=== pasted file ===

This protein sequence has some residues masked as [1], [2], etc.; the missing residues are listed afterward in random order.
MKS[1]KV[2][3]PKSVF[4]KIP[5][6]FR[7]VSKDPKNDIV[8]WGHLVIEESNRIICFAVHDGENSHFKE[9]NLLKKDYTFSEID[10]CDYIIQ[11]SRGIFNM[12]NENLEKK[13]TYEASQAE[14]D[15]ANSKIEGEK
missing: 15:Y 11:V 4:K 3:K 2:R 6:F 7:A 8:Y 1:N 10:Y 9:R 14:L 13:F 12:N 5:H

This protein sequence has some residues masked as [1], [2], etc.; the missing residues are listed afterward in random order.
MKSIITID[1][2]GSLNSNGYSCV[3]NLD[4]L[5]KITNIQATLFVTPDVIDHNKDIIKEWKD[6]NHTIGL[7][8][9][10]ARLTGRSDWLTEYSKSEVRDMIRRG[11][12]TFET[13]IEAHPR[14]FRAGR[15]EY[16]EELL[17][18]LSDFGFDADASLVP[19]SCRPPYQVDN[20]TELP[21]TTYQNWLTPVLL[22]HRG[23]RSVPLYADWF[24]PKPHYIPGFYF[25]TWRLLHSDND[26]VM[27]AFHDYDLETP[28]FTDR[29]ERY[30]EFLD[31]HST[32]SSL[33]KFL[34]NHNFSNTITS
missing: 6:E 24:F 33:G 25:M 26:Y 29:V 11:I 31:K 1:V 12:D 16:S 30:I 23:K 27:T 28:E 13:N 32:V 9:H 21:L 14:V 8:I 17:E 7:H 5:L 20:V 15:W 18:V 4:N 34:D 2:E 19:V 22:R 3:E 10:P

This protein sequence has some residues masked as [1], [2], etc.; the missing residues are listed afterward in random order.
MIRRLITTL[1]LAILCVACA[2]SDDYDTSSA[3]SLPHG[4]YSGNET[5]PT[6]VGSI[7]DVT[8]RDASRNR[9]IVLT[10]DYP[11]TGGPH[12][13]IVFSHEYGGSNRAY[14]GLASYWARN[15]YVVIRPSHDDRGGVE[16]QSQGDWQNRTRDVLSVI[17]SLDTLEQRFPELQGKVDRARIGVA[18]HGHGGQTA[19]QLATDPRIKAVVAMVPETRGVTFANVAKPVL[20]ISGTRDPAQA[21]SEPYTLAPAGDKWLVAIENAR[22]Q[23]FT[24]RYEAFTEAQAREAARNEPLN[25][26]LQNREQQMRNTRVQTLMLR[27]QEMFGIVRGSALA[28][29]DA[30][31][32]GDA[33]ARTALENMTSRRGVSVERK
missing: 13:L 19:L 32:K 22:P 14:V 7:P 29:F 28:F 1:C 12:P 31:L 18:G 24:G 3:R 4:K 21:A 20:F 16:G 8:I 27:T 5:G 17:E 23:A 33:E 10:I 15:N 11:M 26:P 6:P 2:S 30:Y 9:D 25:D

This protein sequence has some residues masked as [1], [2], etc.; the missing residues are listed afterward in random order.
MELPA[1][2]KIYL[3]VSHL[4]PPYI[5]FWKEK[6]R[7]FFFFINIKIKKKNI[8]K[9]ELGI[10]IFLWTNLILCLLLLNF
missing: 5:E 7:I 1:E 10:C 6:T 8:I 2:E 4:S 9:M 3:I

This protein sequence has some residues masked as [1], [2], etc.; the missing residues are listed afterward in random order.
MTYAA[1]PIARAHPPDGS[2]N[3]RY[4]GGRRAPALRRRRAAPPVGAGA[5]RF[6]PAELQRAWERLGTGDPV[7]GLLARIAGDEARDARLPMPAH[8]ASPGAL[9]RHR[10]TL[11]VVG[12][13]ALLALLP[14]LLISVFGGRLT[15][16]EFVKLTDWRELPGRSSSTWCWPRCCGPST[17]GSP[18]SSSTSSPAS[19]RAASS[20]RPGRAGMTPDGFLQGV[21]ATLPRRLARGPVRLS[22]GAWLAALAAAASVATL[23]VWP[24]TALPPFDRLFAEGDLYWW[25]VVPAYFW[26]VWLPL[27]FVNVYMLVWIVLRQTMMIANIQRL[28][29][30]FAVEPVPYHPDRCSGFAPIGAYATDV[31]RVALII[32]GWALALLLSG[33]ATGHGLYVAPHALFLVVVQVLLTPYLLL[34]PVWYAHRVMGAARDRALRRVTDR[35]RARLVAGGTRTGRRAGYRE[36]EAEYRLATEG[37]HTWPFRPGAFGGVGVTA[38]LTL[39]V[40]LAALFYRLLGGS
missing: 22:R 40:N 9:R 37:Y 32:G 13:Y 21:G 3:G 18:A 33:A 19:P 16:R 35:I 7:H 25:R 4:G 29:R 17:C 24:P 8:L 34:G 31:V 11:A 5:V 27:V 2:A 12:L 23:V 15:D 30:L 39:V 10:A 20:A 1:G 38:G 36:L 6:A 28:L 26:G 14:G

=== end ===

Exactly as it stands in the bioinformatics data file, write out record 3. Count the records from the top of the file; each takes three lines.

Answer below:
This protein sequence has some residues masked as [1], [2], etc.; the missing residues are listed afterward in random order.
MIRRLITTL[1]LAILCVACA[2]SDDYDTSSA[3]SLPHG[4]YSGNET[5]PT[6]VGSI[7]DVT[8]RDASRNR[9]IVLT[10]DYP[11]TGGPH[12][13]IVFSHEYGGSNRAY[14]GLASYWARN[15]YVVIRPSHDDRGGVE[16]QSQGDWQNRTRDVLSVI[17]SLDTLEQRFPELQGKVDRARIGVA[18]HGHGGQTA[19]QLATDPRIKAVVAMVPETRGVTFANVAKPVL[20]ISGTRDPAQA[21]SEPYTLAPAGDKWLVAIENAR[22]Q[23]FT[24]RYEAFTEAQAREAARNEPLN[25][26]LQNREQQMRNTRVQTLMLR[27]QEMFGIVRGSALA[28][29]DA[30][31][32]GDA[33]ARTALENMTSRRGVSVERK
missing: 13:L 19:L 32:K 22:P 14:V 7:P 29:F 28:F 1:C 12:P 31:L 18:G 24:G 3:R 4:K 21:A 20:F 16:G 8:I 27:T 5:G 17:E 23:A 33:E 10:I 15:N 11:M 26:P 6:P 2:S 30:Y 9:D 25:D